Jewschool reports in this post:
The Rabbinical Council of America announces its official prohibition of smoking. See: RCA Press Release | Halachic Prohibition (11 pg PDF)
The Vaâ€™ad Halachah (or Halacha Committee) of The Rabbinical Council of America has issued a unanimous opinion affirming that, in spite of its widespread practice even within many rabbinic and yeshiva circles, the smoking of tobacco products is prohibited by Jewish law. For some observers of Jewish life, this decision might be casually dismissed as a statement of the obvious, or in any case, as long overdue. But from a different perspective, this ruling illustrates the highly significant fact that accepted practice and illustrious precedent notwithstanding, Jewish law is fully able to incorporate new realities, recognize new and reliable scientific findings, and embrace the need to change heretofore acceptable behavior.
[Emphasis mine] I suspect that line in the statement might come back to haunt them someday.
First of all, it’s bloody well time that somebody got around to banning smoking. R. Feinstein’s infamously irresponsible heter (permissive ruling) wasn’t exactly one of the great moments of Jewish legal thought, and has given more people justification for not quitting (or for starting) than is remotely a good idea. Pikuach nefesh, anybody? Or the Rambam’s statement that it’s a religious obligation to care for one’s health (Deot 4:1)? (To be fair, Feinstein’s psok was in ’81, and we know more now about how evil cigarettes are now). In case anybody still had a question: they are assur, assur, assur.
The other piece of this is, as The Town Crier noted in his Jewschool post, a very iiiinteresting statement about the importance of halakhic adaptation that sounded almost…. Conservative. Halakha needs to “incorporate new realities”? Really? Perhaps we should send the RCA a list of other “new realities” that the Orthodox world could stand to address….
I don’t want to repost my whole thought on the matter, so instead check out my blog post. I’m mostly in agreement with you. Though I suppose I stress things a bit differently.
Also, if you read through the ruling completely and carefully then you saw that they take great effort in defending R’ Moshe and his toughts, coming to much the same conclusion that you did, stating that had he had the knowledge that we have today he would have ruled differently. They also point out that he generally felt it to be bad, just that he was hesitant to prohibit it. Taken in the context they provide, it doesn’t seem R’Moshe’s ruling was that irresponsible.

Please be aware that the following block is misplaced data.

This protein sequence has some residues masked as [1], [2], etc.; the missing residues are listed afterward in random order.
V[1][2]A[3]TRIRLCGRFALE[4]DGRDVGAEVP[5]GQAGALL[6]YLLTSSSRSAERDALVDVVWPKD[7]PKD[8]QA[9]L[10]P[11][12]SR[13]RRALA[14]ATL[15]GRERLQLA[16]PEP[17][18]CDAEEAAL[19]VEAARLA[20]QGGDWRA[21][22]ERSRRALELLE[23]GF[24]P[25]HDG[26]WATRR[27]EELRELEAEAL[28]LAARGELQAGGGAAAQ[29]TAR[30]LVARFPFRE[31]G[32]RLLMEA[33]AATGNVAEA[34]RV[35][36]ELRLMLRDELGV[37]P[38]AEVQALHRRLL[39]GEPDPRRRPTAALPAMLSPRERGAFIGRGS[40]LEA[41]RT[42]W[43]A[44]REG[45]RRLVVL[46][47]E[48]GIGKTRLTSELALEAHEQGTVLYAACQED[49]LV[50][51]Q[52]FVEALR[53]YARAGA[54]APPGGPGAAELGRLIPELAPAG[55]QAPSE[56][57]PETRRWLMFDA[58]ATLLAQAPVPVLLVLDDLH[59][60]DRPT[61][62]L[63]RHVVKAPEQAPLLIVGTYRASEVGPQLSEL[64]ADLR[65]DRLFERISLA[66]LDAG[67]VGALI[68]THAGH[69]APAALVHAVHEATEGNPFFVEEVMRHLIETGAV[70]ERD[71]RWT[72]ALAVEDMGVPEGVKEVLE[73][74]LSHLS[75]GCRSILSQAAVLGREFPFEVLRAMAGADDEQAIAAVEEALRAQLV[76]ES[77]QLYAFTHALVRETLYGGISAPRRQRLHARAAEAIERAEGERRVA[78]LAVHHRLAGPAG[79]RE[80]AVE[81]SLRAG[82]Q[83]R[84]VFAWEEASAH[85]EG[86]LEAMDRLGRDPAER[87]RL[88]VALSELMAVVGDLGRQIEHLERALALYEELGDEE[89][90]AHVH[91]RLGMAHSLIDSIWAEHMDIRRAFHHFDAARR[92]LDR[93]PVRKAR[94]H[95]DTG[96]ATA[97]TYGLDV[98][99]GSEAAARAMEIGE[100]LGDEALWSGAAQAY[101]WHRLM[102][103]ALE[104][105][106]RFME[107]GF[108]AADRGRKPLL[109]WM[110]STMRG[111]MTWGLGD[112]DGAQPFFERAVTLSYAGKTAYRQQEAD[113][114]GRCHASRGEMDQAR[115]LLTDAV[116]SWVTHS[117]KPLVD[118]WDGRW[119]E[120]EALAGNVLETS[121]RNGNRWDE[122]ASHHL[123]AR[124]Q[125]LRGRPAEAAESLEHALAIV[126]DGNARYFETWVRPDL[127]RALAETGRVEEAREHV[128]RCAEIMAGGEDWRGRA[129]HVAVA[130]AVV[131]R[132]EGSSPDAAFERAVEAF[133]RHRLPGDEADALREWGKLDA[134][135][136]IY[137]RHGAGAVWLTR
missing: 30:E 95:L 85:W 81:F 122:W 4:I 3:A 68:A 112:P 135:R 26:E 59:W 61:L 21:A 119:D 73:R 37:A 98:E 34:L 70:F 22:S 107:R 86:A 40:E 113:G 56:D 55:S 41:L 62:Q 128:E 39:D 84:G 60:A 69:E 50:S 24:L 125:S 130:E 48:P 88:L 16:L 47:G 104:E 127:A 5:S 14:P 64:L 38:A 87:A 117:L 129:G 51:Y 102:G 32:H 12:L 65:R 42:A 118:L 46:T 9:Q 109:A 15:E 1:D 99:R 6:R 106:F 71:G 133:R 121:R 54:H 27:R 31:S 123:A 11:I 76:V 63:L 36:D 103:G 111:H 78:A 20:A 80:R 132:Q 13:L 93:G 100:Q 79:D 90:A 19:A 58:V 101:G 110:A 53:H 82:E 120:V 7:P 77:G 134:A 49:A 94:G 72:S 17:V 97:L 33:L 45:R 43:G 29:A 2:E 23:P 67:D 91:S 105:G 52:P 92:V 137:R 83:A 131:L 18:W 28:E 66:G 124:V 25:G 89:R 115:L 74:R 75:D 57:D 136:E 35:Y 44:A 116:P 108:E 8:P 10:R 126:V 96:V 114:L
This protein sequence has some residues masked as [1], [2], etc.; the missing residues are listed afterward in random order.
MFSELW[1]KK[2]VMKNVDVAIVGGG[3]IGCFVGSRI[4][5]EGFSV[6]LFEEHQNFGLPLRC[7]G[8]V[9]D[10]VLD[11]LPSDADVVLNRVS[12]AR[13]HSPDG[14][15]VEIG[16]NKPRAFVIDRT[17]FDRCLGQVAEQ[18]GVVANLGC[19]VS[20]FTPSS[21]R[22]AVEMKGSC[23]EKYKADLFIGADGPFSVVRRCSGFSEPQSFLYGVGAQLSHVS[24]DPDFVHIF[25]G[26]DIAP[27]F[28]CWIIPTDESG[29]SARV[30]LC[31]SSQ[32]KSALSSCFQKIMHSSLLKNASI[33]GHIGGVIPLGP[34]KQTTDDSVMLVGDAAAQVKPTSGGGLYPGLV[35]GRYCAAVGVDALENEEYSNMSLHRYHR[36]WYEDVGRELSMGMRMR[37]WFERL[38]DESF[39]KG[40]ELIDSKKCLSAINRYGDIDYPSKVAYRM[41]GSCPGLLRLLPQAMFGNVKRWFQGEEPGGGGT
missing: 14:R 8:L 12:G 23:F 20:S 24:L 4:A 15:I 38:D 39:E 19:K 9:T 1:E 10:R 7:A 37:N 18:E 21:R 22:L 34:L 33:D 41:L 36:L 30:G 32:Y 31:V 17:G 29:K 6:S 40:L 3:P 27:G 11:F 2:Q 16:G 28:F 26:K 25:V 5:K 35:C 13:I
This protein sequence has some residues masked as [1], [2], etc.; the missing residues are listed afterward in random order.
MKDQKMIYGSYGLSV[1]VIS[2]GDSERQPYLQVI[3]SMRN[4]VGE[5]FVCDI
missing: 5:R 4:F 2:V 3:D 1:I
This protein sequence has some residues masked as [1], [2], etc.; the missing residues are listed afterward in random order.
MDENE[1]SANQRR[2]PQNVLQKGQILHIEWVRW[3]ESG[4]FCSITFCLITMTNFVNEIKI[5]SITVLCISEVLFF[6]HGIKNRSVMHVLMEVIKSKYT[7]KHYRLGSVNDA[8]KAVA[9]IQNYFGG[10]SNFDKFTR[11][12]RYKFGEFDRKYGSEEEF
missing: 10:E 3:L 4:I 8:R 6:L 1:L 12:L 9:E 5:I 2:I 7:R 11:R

Direct Link to Post: http://purimhero.blogspot.com/2006/07/bow-wow-wow-yippie-yo-yippie-yay.html
Oh, I read the psok, I know how R. Feinstien ruled and why. I just don’t think it was a responsible ruling, even at the time. And, the fact that it’s taken 25 years and a lot of medical evidence later to get a prominent ruling on it… well, let’s just say that it’s about dang time.
It just sounded too familiar…
Purim Hero– if they want this psak to be respected, they CAN’T bash RMF, b/c then there will be a backlash against it.
Well, I agree with you on smoking!
Rav Moshe Feinstein, who died in 1986, based his heter on the argument that the prohibition of V’nishmartem applies only to short-term endangering of oneself. His son-in-law, Rav Moshe Tendler, later argued that Rav Moshe would have been forced to change his mind had he been alive in 1989 when they discovered that smoking causes immediate, short-term damage to the lungs (IIRC).
BTW, of course we Modern Orthodox will agree that Halakhah needs to “incorporate new realities,” as long as it’s a Halakhah that we can agree was originally based on an understanding of science or health. That potentially includes lots of medical halakhot, but not a lot more. Nice try, though! 🙂